While news of the revised PeopleSoft launch date was a relief to many, the program’s increased cost was not well received by the Peralta Board of Trustees. The original cost of the PeopleSoft upgrade, approved by the board at its special May 29 meeting, was $6.34 million. Oracle is now requiring Peralta to pay a licensing fee of $312,892 per year ($1.6 million over the 5 year period of the agreement) and recommending the addition of a third phase that will include more third-party integrations and customizations at a cost of $1.5 to $2 million. Mehouelley said this phase is still being scoped out and will include “items that were not part of the initial contract.” 

The licensing fee and new project phase will increase the total cost of the program to $9.4 to $9.9 million over five years, representing up to a 57 percent increase. Outlined in earlier presentations to the board, the first two phases of the program, which make up $3.9 million of the total cost, will be covered by Measure G bond funds. The balance of the cost must come from the general fund. 

Trustee Linda Handy, who was on the board when Peralta initially purchased the PeopleSoft program in 2005 and who has been a frequent critic of the system, immediately voiced “serious concerns” about the increased price.  

Handy recalled that when former Chancellor Regina Stanback Stroud convinced the board to move forward with the project in late May, Stroud emphasized “consistently that we would not be paying these licensing fees.” Handy noted that the latest costs represent something “completely different” and accused Oracle of “talking out of both sides of its mouth.” Handy reiterated her desire to have a senior “technology person” negotiating with Oracle. The district is currently conducting a nationwide job search for a  Chief Technology Officer (CTO) and hopes to have that person on board by January.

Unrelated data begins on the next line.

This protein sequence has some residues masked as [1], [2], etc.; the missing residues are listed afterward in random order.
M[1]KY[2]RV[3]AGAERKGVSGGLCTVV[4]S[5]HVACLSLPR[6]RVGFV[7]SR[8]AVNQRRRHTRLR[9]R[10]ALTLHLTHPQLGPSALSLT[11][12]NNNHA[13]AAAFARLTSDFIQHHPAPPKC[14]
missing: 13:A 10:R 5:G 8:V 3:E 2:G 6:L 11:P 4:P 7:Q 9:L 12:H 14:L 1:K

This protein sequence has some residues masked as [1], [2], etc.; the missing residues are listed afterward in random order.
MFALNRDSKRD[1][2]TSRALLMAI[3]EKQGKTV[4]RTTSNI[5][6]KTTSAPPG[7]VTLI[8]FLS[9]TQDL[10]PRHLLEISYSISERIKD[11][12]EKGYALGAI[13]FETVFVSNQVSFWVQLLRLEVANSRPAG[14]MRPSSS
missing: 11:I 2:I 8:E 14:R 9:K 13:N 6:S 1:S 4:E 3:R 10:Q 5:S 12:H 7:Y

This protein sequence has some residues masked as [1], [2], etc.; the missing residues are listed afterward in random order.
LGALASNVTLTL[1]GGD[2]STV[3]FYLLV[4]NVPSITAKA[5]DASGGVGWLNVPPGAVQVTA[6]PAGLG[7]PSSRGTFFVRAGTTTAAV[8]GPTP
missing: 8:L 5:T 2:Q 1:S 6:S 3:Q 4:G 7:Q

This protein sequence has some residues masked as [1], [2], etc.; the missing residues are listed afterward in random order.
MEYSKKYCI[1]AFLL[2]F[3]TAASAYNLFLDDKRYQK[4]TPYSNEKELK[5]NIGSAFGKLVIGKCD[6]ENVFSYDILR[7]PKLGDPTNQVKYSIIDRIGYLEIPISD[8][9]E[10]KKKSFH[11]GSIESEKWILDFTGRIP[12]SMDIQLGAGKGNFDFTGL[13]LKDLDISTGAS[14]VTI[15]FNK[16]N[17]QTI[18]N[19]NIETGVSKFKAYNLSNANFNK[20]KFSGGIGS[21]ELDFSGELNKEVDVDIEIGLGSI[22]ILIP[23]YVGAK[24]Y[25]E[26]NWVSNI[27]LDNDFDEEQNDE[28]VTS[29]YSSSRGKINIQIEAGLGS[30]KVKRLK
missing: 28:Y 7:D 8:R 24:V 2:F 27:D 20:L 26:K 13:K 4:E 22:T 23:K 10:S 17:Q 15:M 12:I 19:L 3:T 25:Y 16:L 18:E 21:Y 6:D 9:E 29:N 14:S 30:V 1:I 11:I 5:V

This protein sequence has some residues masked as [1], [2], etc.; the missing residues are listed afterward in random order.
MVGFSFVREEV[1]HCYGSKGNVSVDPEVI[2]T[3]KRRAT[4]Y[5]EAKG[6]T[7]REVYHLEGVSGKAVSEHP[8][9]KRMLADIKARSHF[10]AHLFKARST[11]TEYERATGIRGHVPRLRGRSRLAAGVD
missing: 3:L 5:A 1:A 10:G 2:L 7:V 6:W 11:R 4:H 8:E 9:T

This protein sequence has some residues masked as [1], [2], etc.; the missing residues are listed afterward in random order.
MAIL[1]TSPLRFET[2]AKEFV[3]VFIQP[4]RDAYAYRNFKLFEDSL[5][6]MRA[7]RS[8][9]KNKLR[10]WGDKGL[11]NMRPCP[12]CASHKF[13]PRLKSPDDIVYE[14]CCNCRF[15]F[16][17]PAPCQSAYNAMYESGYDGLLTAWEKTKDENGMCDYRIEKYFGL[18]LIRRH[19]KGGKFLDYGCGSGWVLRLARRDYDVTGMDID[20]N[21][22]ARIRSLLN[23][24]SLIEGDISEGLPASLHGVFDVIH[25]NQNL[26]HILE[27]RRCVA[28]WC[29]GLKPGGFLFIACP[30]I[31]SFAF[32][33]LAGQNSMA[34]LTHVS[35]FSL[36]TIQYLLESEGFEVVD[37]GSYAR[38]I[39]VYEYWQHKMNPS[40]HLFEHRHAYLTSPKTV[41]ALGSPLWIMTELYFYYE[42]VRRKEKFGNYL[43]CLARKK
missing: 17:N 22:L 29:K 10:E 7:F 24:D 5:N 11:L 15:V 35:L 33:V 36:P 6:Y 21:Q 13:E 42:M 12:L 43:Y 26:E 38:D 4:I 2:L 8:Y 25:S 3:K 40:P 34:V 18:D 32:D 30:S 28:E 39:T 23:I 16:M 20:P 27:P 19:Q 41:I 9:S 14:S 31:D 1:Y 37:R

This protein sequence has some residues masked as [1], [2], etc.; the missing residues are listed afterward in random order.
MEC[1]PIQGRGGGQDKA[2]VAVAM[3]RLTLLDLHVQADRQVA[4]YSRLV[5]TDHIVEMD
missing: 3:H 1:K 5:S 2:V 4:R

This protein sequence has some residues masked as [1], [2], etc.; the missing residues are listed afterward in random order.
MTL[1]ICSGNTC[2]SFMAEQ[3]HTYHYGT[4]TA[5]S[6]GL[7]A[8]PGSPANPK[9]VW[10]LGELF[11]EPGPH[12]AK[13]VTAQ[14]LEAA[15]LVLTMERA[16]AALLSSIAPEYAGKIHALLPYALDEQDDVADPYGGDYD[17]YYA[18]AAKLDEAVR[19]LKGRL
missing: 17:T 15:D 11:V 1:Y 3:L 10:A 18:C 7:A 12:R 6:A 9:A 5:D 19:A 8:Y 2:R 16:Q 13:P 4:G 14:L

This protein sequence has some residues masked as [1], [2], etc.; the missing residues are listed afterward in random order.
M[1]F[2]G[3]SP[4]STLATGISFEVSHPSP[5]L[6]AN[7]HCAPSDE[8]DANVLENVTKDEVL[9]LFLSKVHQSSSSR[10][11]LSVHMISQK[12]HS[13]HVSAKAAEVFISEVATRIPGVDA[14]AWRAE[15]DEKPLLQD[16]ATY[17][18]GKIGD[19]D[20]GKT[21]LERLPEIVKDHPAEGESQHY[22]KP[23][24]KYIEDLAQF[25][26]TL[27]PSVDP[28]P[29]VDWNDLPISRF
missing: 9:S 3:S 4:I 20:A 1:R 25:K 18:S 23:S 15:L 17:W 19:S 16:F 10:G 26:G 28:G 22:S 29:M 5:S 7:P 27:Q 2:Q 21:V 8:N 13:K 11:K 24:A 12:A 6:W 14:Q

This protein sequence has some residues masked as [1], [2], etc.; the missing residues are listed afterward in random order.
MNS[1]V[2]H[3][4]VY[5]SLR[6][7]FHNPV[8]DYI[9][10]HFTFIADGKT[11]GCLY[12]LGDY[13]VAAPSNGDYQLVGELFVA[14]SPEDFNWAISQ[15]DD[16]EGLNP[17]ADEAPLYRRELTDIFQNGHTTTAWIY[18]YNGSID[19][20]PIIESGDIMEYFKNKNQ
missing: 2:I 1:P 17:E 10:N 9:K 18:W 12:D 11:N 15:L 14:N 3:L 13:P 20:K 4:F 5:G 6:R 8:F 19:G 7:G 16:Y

Handy’s sentiments were affirmed by board President Julina Bonilla who recalled that Delisle Warden, former Peralta interim general counsel and chief of staff, “told us that they had negotiated the price terms and conditions of this contract and that we would not pay a penny more than what was listed before us.”

Former Chancellor Regina Stanback Stroud (left) and Delisle Warden, former Peralta interim general counsel and chief of staff, negotiated the original $6.3 million PeopleSoft upgrade contract with Oracle in May. Both left the district in July and now work together at RSS Consulting. (Source: Peralta)